Emergence Capital Investor Wants To Show Off Entrepreneurs’ Super Powers With Graphic Novel

They may have the latest gadgets, but the men and women of Silicon Valley are rarely thought of as superheroes. Joseph Floyd, an Emergence Capital investor, wants to change that.

Floyd noticed that many of the mainstream role models children look up to are athletes and celebrities, while many founders and engineers shy away from the media. He hopes with his upcoming graphic novel, “Silicon Heroes,” he can show kids that entrepreneurs are trying to change the world and solve social problems.

“I don’t want my future kids to grow up thinking movie stars are role models,” Floyd said. “I work with the amazing people who are trying to change the world, and I thought why aren’t kids looking up to them?”

Earlier this week, Floyd launched an Indiegogo campaign to fund the creation of the 80-page graphic novel. The campaign surpassed its goal, raising more than $30,000 in just two days. The campaign will cover the costs of the book’s editor and artist, and any profits Floyd makes will go toward Girls Who Code and Code.org.

Floyd began writing “Silicon Heroes” about two years ago when he was working as a Kauffman fellow. He interviewed CEOs and investors in the tech industry so he could understand what the character traits are that allow entrepreneurs to succeed.

He told TechCrunch in an interview that the story is a hero’s quest, much like “Star Wars,” where the characters have to learn how to use the five superpowers that help entrepreneurs succeed. Floyd said the cover of the graphic novel is an homage to the original “Return of the Jedi” poster.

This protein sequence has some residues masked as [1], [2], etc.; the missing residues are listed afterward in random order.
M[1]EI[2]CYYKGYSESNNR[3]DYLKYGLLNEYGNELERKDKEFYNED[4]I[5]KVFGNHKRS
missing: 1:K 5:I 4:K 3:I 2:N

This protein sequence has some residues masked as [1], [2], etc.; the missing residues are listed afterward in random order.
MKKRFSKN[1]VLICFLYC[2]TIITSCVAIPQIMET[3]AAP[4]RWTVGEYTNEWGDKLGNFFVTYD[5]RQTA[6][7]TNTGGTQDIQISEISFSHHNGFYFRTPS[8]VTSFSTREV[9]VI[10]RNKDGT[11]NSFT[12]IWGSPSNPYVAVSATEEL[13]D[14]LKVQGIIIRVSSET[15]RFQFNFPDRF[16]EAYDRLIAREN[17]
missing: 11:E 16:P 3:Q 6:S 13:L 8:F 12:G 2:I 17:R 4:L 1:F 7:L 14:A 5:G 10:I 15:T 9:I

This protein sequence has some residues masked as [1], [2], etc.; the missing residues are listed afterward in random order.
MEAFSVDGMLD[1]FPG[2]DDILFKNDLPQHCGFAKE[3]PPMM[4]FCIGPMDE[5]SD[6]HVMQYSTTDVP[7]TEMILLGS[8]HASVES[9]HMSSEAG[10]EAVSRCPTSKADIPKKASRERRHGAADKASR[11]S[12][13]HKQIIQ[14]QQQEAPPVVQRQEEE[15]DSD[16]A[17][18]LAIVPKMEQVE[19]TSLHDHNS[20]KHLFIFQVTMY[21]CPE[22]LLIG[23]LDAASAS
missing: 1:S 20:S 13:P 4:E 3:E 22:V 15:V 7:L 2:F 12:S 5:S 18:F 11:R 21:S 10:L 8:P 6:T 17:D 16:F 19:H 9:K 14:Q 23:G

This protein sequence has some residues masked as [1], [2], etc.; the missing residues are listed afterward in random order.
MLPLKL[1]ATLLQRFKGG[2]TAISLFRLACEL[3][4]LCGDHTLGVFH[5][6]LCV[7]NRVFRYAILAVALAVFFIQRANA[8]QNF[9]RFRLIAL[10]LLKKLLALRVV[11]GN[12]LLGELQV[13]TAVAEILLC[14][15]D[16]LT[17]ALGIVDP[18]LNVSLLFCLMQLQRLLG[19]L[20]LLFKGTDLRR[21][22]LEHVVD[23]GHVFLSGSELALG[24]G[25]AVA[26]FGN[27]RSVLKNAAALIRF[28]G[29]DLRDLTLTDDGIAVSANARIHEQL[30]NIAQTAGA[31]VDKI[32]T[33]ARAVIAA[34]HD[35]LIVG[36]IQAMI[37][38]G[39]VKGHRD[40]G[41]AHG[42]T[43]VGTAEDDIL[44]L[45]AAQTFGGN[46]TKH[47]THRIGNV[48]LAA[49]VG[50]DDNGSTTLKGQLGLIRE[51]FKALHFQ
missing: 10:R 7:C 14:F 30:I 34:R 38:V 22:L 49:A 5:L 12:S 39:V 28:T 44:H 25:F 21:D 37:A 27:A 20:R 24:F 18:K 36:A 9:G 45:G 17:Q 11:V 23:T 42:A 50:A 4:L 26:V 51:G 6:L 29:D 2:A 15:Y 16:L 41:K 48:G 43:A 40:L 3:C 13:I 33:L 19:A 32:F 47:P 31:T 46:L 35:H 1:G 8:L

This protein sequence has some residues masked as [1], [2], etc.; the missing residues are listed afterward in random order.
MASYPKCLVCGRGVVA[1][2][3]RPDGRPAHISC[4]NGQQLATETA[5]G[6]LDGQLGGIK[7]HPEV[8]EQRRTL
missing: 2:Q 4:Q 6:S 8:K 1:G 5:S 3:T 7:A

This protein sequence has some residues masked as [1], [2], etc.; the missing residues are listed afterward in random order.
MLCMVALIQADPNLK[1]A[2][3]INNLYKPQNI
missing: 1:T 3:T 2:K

Floyd was candid in the Indiegogo campaign that the book will take swipes at Silicon Valley culture, from CrossFit to the Yo app.

He also said that real Silicon Valley CEO’s would make appearances in the graphic novel, though he declined to tell TechCrunch who specifically would appear. Floyd said he made sure to include real executives who would give aspiring inventors from groups underrepresented in tech role models to look up to.

A comic book lover all his life, Floyd felt a graphic novel would be the best medium to connect with future entrepreneurs. He was sure to include characters that represent men and women as well as many different races and ethnicities.

“If you’re a Latino girl or an Indian guy, and you read about a character whose name is similar to yours, you might be able to relate a little,” he said. “But if you see someone who actually looks like you, it does so much more. The fact that there are pictures and that your imagination fills in the blanks between the pictures is really powerful.”

Now that Floyd has hit his initial Indiegogo goal, he has a series of stretch goals he hopes to achieve. If he raises $50,000, he says he will add additional pages to the book that will explain why each superpower is essential to entrepreneurs. If he reaches $300,000, he will work with Girls Who Code to develop a mobile app experience for the book.